One of my favorite tricks to catch their attention is to be the MOST active and helpful participant in their launch webinar or digital content by asking smart questions, telling the host and moderator jokes (usually they’re the only one who can see my uber participation), and staying active and engaged in their process.

This gets them recognizing my actions, and hopefully thinking “I need to get to know her better… I want her there for ALL my presentations!”

Surprising ROI For Your Efforts (Impress the Boss, Partners, or Clients)

If you want your audience to be impressed by Hangouts, make RSVPs and optins available to your superfans, but don’t require optins for viewers of the videos individually.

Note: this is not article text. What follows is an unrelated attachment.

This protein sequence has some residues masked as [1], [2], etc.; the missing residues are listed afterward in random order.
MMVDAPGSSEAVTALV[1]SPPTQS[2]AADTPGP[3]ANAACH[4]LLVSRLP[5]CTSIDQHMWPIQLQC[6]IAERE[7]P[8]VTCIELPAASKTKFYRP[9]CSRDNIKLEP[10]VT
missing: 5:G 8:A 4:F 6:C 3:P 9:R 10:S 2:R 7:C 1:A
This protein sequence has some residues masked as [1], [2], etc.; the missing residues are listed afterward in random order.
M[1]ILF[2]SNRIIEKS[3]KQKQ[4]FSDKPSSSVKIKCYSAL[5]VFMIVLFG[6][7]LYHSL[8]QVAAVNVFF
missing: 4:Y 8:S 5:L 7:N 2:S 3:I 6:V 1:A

This helps you get a measured idea of who wants to be more involved (on the panel for the live recording or another participant role), and who might be immediate buyers – simultaneously building your list of identified superfans, and maximizing your video audience by removing barriers.

Give your viewers a reason to optin to your list from a link on your Google+ RSVP page. A great way to do this is to offer a chance to Hangout live in person (and in the “Hangouts green room”) with your celebrity guests or to participate in a segment of your upcoming live recording.

I do this by advertising my upcoming special event Hangouts to Facebook target groups, and requiring those people to opt in (the people I paid to get in front of). But, anyone who discovers my event by searching on Google, YouTube, Facebook, or other blogs is NOT required to optin in order to watch and participate.

This ensures that the money I’m spending on paid advertising is resulting in new subscribers to my list, while giving my audience the ability to access the show for free.

Turning Audience Participation into Subscribers and Customers